Most if the time when Jesus comes to someone in the Gospels the language He uses to call them to a new life is the language of following. It is an active thing. We are to be taking steps towards Him. He initially comes to us but then says, “Hey, start walking in a new way. Start walking in the direction I am going. Follow me”. That following is intended to give us a new purpose, a new meaning for life. Asking Him into our hearts and staying passive seems to have the purpose of making our life more comfortable and secure. We pray a prayer of salvation and think life is complete because now we have Jesus in our hearts. Jesus said that He will make our life complete if we follow Him. He gives us purpose. Follow Him and He will make you a fisher of men. He will make you a changer of lives, a restorer of justice, a comforter of the poor, a visitor of the prisoner, a healer of the sick, a chef to the hungry, a clothier to the naked, and a host to the homeless.

If the relationship is simply one of believing in Jesus and having Him in your heart then there is really very little about your life that needs to change. He came and now hangs out like a polite guest. You like having Him there because it is a comfort and He really doesn’t ask much of you. Life goes on. You just feel better about yourself because you have Jesus with you. But if the relationship is of following Him, then it is a matter of become more and more like Him everyday. Romans 8:29 says that we are to be conformed into the image of Christ. In other words, we are to become more and more like Jesus all the time. In order for that to happen we must be heading in His direction, pursuing becoming like Him.

In the corporate world you are either moving up or moving down the corporate ladder. There is no sitting still. The people who supervise you see you either heading up, or not. If you are not, then you are already on your way down. You just may not know it yet. With Jesus you are either heading towards Him or away from Him. If you think you are simply maintaining then you are sadly mistaken because like Aslan in The Chronicles of Narnia, “Jesus is on the move”. That is why He says, follow me.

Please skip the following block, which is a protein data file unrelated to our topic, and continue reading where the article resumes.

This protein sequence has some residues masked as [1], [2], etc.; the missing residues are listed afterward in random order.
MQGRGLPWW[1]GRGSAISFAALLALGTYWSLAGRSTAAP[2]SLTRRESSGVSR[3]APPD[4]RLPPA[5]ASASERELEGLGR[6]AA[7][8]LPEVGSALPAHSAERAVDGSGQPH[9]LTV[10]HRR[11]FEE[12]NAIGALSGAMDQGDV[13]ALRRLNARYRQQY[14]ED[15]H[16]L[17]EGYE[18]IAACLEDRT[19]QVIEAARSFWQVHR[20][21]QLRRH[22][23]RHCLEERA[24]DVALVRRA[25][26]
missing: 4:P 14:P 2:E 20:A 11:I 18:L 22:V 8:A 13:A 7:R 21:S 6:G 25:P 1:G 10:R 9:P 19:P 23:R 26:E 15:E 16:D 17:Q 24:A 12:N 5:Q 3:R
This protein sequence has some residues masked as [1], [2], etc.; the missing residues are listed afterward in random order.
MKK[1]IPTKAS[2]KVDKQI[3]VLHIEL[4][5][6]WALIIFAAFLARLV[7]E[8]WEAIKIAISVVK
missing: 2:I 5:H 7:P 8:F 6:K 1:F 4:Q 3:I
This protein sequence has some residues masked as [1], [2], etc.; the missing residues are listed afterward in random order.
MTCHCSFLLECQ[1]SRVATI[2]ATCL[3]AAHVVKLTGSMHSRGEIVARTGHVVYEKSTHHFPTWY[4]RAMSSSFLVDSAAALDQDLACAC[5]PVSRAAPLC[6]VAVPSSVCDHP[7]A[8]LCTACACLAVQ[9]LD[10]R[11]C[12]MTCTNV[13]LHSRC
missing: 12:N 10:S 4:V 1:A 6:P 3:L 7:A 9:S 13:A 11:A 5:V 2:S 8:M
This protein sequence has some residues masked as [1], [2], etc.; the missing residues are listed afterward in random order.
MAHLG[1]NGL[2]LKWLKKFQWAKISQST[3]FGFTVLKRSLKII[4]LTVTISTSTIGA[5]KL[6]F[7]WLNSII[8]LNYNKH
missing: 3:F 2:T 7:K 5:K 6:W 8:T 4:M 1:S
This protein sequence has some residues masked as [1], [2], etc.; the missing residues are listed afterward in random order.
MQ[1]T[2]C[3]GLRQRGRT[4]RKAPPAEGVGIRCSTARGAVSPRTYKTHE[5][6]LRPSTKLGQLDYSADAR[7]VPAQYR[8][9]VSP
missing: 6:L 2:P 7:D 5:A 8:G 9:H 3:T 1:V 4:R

Paul says to work out your salvation with fear and trembling. The great comfort is that God has you in His grip and is working diligently in your life. The great challenge is that we are to do everything we can to pursue Jesus and become more like Him. Look to Jesus and run after Him with all your might. Don’t just sit and give Him space in your life. Run to Him and give Him your whole life as a follower, becoming like Him in all ways.

Provocative Bible Verses: Working at Your Salvation

The Bible is not nearly as complicated as people make it out to be. Yet, what I have learned is that it is simple enough that the least astute child can understand it’s depths and deep enough that the most skilled of scholars can never fully grasp it’s implications. This verse from Philippians comes to mind as one of the verses that so perfectly fits that reality.

12Therefore, my dear friends, as you have always obeyed—not only in my presence, but now much more in my absence—continue to work out your salvation with fear and trembling, 13for it is God who works in you to will and to act according to his good purpose. Philippians 2:12-13

On numerous occasions I have had people ask me about this verse and wondering if there is a contradiction here. People think that Paul is saying our salvation depends on our good works. They get the fear and trembling part because they usually start trembling when they realize they are not doing a very good job of it. But Paul is not saying that our good works, or being a good person is was gets you into heaven. The problem is, people usually read verse 12 and forget to read verse 13. The verse divisions are great for finding places in the Bible but terrible as a guide to understanding it. Verses 12 and 13 are a complete sentence. To read verse 12 by itself is to only read one half of the thought. We would never do that with any other piece of literature yet we do it with the Bible all the time. Not a good idea.

What Paul is saying is simply this, “When I was with you, you did a great job of living for Jesus. Keep doing this even though I am not there. Work hard at living out the salvation you have been given by God. Why, Because God is working in you and that should be made evident in the way you live.” Paul is NOT saying that you are saved by being a good person. He is perfectly clear in many other places that we are saved by God’s grace and the faith/trust we have in Jesus Christ. The life we live as followers of Christ does not save us, but it should be a life that is consistent with being a follower of Jesus who is saved by God’s grace.